A racial bias incident submitted to the Black at UConn Instagram page (@black.at.uconn) earlier this month involving University of Connecticut’s Public Interest Group spurred controversial responses from both organizations.
According to the mission statement post, “Black at UConn is a space for BIPOC members of the University of Connecticut community to share their experiences. Students, staff, alumni, and faculty are encouraged to contribute. It’s imperative to highlight the racism and injustices that occur even in our own communities.”
The post by an anonymous class of 2023 UConn student critiqued PIRG’s “Poverty Simulation” event, which occurred on Nov. 18.
The student’s view was posted the following day, calling the simulation “one of the crudest examples of performative activism I have ever seen.”
A story of racism allegations witnessed by the student as a freshman was also included in the post. An African American volunteer was reportedly targeted by the PIRG leadership team, who mocked him and used stereotypical terms as insults.
…”When he left for the bathroom, the leadership team also happened to have their lunch break. In a mixture of mockery, laughter, and hatred, they had implied that the things kept in the room could not be kept there because the African American student would steal them, using words like ‘thug’ and ‘scary’ to describe him”Anonymous UConn Student, UConn PIRG Meeting Attendee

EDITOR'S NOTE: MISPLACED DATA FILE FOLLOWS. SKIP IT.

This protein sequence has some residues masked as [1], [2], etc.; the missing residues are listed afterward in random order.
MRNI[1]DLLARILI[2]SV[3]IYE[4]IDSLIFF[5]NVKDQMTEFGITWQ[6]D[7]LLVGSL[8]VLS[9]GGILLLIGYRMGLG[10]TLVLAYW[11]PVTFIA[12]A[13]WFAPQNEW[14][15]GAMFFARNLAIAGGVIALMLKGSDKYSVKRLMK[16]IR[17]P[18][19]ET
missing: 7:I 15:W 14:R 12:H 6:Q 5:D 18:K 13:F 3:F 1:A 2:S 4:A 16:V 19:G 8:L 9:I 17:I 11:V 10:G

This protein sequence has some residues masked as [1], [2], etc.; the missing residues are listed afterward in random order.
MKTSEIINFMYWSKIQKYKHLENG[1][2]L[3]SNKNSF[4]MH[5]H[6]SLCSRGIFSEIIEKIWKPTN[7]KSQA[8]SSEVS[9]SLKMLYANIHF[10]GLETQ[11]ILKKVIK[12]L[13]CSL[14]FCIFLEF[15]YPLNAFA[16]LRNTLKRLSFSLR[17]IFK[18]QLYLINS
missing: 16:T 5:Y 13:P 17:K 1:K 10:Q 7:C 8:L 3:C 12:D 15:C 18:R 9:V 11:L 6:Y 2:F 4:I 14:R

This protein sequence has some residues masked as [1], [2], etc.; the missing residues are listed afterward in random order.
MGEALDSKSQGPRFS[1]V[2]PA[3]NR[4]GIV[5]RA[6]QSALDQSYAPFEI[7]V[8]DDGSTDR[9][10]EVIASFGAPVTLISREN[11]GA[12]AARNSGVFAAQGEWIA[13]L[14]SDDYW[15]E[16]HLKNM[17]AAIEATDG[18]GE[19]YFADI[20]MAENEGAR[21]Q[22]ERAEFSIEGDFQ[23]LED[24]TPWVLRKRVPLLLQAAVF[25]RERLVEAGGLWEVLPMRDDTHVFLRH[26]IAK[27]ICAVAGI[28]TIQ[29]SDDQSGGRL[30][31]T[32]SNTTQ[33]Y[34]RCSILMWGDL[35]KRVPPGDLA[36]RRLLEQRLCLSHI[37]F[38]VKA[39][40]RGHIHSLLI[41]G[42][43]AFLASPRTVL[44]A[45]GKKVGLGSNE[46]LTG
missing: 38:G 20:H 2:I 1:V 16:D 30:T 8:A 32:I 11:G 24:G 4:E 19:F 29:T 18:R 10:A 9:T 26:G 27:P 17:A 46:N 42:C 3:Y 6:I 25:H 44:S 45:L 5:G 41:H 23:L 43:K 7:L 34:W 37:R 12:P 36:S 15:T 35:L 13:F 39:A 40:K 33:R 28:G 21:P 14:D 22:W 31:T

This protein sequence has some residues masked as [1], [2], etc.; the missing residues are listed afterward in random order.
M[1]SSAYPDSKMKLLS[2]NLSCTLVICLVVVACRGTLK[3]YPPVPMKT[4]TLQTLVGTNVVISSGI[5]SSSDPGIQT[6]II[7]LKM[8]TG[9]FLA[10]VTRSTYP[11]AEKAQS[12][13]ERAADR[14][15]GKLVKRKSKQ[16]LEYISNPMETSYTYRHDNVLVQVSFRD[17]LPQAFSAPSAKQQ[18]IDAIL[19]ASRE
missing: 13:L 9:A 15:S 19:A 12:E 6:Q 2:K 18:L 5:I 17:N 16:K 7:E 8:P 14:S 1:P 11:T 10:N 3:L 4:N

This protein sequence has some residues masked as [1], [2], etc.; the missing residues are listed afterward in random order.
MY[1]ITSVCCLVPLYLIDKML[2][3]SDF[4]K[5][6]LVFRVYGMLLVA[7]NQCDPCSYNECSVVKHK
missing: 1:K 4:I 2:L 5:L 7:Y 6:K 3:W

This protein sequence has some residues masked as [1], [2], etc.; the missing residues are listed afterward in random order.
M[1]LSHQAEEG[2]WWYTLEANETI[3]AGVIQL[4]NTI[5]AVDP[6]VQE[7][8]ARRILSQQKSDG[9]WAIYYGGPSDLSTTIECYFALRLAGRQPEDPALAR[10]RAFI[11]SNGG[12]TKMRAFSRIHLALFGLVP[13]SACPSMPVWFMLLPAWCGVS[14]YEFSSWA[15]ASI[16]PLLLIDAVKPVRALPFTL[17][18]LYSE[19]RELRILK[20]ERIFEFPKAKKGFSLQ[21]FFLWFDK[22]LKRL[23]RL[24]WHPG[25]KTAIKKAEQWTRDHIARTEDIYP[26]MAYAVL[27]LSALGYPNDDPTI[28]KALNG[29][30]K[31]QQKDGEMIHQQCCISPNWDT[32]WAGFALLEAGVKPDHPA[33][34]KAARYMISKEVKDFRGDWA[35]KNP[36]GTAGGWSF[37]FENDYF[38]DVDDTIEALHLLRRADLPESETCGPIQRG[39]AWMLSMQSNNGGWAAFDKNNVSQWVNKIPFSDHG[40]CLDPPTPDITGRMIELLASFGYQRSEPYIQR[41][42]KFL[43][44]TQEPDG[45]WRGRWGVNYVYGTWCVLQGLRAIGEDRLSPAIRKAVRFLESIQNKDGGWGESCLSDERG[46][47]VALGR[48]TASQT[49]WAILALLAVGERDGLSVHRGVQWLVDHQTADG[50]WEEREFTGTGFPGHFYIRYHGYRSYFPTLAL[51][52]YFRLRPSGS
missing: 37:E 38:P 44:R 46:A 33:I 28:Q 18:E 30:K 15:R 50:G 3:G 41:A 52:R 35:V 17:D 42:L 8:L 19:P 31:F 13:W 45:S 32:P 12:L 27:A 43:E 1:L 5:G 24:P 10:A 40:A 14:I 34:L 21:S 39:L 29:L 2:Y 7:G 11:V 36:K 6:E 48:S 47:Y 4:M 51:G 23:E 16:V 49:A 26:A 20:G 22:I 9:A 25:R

“I volunteered with them for a week before hearing the grossest thing I had heard on UConn’s campus from their leadership,” the student wrote. “When he left for the bathroom, the leadership team also happened to have their lunch break. In a mixture of mockery, laughter, and hatred, they had implied that the things kept in the room could not be kept there because the African American student would steal them, using words like ‘thug’ and ‘scary’ to describe him.”
PIRG is a primarily student led and funded advocacy group designed to support students through societal and political projects.
The PIRG website states, “We provide trainings, resources, and opportunities for passionate students to identify issues within their communities and work together to address them.”
The ConnPIRG leadership team later responded to the backlash in an Instagram post, claiming they were unaware of any past racism and apologized for the “Poverty Simulator” upset. The group emphasized it is a nonpartisan organization.
“We believe this action was carried out by staff members from an outside organization, one which we no longer work with due to moral and ethical differences,” their statement said.
The group later modified that statement in an email to the Daily Campus.
“We are extremely disappointed and sorry that this incident occurred in our chapter, and that we haven’t been able to take action. We are still looking to identify the persons involved — if anyone has more information on this incident please reach out,” the email by the leadership board stated. “We’re eager to make sure that necessary action is taken in the case that the persons involved are still active members in our organization.”
Another post by another student from the class of UConn 2023 on Nov. 23 was a critique of PIRG’s apology.
“It seems that UCONN PIRG and organizations like it represent only parts of the student body that they are familiar and comfortable with,” the post said. “I have completed poverty simulators in the past and the problem that they all have in common is the oversimplification of poverty.”
PIRG said it is striving for change in the future.
“We are taking the critiques from the post and the comments on the post seriously and are planning on implementing this feedback into our work — whether that be the way we talk about issues, how we spend our money or how we collaborate with other groups on campus,” the organization said.